DXM Addiction, Effects, and Rehab Treatment
Dextromethorphan, commonly referred to as DXM, is a cough suppressant found in more than 120 over-the-counter cold medications.1,2 Typically in extra-strength cough syrups, tablets, and gel capsules, DXM is either the primary ingredient or mixed in combination with other medications like antihistamines, analgesics, expectorants, and decongestants.3
When misused in high doses, DXM can cause euphoria and auditory and visual hallucinations.2
This page discusses DXM, how it affects the brain and body, the warning signs of misuse, and treatment options for DXM addiction.
What is DXM?
In 2018, 13.4 million products containing DXM were sold in the United States.2 When taken as directed, DXM can be a helpful anti-coughing antidote.4 However, at high doses, DXM can produce effects similar to marijuana, ketamine, or PCP intoxication, including euphoria and visual and auditory hallucinations.4 Unlike marijuana, ketamine, and PCP though, DXM is not a controlled substance or a regulated chemical under the Controlled Substances Act.4
DXM Side Effects and Dangers of Use
DXM, also referred to as CCC, dex, poor man’s PCP, robo, rojo, Skittles, triple C, and velvet, is usually taken orally in gel capsules, tablets, or in cough syrup.4 However, it can also be sold and misused as a powder that is mixed with water and injected or mixed with soda and ingested orally, a method of misuse known as “robotripping” or “skittling.”3 This form of consumption, as well as DXM’s widespread availability and inexpensive cost, may make it appealing to adolescents.
The National Institute on Drug Abuse’s Monitoring the Future survey started measuring non-medical use of cough and cold medicines among 8th, 10th, and 12th graders in 2006. Since then, use among 10th and 12th graders has shown a steady decline. In 2021, 1.7% of 12th graders and 2.7% of 10th graders reported using an over-the-counter cough or cold medicine recreationally in the previous 12 months. On the other hand, 8th-grade use declined steadily for 8 years but rose sharply in 2020 with 4.6% of 8th-grade respondents reporting non-medical use of an OTC cough or cold medicine that year. In 2021, however, that number decreased to 3.5% of 8th-grade respondents using an OTC cough or cold medicine in the past year.5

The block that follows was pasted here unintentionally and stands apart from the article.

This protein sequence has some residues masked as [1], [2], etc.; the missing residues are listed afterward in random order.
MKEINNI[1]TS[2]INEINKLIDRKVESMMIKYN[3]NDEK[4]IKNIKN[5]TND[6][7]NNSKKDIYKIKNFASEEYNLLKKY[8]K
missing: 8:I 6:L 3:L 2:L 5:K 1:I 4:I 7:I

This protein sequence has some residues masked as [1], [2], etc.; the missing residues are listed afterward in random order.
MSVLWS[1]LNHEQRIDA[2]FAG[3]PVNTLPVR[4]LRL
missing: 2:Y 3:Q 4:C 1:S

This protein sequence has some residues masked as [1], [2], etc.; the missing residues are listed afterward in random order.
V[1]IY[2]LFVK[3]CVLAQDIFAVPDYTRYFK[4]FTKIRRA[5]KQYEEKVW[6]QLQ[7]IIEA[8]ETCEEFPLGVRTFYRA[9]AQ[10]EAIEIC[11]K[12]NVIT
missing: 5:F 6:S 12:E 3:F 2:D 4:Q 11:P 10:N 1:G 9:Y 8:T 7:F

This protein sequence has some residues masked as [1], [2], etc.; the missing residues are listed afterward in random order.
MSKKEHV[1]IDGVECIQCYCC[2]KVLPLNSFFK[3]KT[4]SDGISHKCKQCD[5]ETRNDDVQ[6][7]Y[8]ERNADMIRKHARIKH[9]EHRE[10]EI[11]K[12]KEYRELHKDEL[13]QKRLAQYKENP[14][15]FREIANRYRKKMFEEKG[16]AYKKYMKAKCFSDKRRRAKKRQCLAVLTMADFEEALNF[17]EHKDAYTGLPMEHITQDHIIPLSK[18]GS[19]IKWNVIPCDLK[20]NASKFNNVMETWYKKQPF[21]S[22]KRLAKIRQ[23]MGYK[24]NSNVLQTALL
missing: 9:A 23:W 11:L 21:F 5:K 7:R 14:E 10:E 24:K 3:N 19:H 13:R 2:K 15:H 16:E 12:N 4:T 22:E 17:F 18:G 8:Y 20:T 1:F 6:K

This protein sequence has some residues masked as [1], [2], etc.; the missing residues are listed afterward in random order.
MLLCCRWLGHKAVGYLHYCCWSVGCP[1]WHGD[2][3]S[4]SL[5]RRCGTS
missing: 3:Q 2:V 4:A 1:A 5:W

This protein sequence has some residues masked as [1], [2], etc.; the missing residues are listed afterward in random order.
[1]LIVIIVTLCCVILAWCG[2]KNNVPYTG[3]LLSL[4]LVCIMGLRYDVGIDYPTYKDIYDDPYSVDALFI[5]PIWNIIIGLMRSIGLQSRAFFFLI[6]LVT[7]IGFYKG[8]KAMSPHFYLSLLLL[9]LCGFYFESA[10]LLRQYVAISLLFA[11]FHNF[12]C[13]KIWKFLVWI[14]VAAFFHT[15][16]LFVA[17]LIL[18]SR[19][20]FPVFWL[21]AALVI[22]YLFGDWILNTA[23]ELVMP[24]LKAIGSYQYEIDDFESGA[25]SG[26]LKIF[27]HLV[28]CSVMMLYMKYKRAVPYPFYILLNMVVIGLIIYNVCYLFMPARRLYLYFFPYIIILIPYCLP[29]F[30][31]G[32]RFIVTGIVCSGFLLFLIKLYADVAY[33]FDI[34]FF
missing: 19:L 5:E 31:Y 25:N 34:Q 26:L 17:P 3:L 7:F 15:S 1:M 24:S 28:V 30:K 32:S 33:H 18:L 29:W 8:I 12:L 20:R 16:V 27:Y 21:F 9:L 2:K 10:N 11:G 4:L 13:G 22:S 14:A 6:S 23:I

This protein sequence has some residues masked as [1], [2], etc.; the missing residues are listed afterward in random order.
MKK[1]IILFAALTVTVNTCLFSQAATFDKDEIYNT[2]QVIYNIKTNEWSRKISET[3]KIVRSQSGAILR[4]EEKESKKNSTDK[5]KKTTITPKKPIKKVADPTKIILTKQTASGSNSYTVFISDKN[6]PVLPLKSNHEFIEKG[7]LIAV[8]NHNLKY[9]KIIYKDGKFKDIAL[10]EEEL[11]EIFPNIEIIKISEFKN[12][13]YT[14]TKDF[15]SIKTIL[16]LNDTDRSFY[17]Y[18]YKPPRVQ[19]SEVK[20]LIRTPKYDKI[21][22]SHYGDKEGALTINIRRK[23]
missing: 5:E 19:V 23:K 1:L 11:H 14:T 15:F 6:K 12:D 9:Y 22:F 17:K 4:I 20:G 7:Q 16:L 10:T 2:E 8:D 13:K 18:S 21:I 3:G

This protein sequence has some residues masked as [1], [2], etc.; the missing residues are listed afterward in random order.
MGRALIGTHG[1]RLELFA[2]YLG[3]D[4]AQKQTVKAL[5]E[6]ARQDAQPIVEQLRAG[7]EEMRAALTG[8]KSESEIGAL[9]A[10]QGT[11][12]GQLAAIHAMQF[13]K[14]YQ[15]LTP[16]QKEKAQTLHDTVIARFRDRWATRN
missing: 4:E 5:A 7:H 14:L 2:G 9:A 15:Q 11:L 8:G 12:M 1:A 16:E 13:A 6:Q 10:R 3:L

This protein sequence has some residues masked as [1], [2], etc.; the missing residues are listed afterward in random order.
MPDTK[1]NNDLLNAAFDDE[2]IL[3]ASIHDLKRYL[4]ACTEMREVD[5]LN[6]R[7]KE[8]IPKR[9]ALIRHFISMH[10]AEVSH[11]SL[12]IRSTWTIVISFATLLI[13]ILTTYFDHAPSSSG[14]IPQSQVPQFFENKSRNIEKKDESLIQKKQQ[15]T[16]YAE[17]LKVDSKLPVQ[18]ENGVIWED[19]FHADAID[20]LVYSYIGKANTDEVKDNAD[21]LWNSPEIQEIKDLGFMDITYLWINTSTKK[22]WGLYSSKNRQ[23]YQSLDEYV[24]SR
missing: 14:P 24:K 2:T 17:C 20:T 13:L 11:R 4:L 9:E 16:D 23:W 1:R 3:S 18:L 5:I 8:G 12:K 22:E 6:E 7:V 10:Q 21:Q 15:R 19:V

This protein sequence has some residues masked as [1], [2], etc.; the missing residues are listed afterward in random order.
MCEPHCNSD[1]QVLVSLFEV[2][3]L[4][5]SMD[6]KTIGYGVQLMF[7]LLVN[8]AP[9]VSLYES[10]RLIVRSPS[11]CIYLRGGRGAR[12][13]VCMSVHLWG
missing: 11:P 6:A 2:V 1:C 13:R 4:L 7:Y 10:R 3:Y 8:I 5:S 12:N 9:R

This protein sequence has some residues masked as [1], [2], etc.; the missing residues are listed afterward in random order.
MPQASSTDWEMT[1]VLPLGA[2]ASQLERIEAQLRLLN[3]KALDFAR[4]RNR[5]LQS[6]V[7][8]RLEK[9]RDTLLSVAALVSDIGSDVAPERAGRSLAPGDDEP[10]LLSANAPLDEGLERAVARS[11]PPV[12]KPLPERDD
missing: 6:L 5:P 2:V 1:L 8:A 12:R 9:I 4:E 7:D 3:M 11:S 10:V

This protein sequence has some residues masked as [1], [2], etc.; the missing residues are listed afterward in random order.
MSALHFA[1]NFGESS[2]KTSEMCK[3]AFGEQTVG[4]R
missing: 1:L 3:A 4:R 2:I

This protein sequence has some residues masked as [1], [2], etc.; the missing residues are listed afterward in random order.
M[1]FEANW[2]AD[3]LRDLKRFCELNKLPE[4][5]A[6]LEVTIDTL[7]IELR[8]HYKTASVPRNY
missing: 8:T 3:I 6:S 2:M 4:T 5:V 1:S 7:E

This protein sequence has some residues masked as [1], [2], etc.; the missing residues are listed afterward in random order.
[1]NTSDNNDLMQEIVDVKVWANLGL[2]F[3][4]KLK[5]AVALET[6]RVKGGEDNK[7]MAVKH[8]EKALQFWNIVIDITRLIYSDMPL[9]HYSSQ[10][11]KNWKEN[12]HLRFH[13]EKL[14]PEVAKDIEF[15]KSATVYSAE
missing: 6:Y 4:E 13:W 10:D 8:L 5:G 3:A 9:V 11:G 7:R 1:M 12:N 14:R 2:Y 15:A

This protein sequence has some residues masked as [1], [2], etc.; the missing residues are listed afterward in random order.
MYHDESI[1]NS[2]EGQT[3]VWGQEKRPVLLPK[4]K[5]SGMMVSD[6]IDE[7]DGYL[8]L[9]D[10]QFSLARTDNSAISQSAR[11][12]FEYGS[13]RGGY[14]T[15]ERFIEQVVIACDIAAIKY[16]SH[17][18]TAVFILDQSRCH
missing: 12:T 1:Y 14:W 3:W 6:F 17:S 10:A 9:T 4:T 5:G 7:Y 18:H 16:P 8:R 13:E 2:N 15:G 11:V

High-dose use of DXM, in combination with other drugs and alcohol, is dangerous, especially when combined with selective serotonin reuptake inhibitors (SSRI) antidepressants. The drug interaction increases the risk of a life-threatening serotonin syndrome.2,4
Additionally, misuse of DXM in medications containing other active ingredients can cause health complications, including high blood pressure (from pseudoephedrine), liver damage (from acetaminophen), central nervous system toxicity, and heart damage (from antihistamines).4
Signs of DXM Misuse
Addiction, a treatable chronic disease, is characterized by the uncontrollable use of a substance despite its harmful, negative effects.6 Chronic misuse of DXM may not lead to addiction in everyone, but it does increase an individual’s risk of developing a substance use disorder, the diagnostic term for addiction. Only a healthcare professional can diagnose a substance use disorder using the Diagnostic and Statistical Manual of Mental Health Disorders, 5th edition. Some of the criteria they use to make a substance use disorder diagnosis includes:7
Help for DXM Misuse and Addiction
If you or a loved one are misusing DXM, it is not too late to stop. It is important to seek care from a medical professional since overdose and death from DXM use—though rare—have been reported.4 Talk to your doctor about your substance use. They may refer you to a care team that includes medical, mental health, and pharmaceutical providers.
As previously mentioned, addiction is a treatable but complex disease that typically requires a variety of interventions to help you stop using DXM and learn to live a healthy substance-free life.8 There is no single treatment plan that’s right for every individual. Instead, you need a treatment protocol tailored to your specific needs to ensure long-term success.8
Effective treatment addresses not only your substance use but also your physical, psychological, and emotional health, interpersonal relationships, and vocational and legal issues. Treatment may occur in an inpatient, residential, or outpatient setting, depending on several factors that you will discuss with your healthcare provider, including your strengths, assets, resources, support system, needs, obstacles, and vulnerabilities.9
Treatment for a DXM-related substance use disorder may be at least partially covered by most insurance plans. Under the Affordable Care Act (ACA), insurance companies are required to cover at least a portion of all mental health and substance use treatment.10 There may also be assistance available for people who are uninsured or underinsured through state-administered programs that receive Medicaid funding.
If you are seeking help to stop misusing DXM, contact one of American Addiction Centers’ Admissions Navigators to get a free, private phone consultation today at .
They can help you verify your insurance, discuss your unique needs, and find the treatment option that is right for you.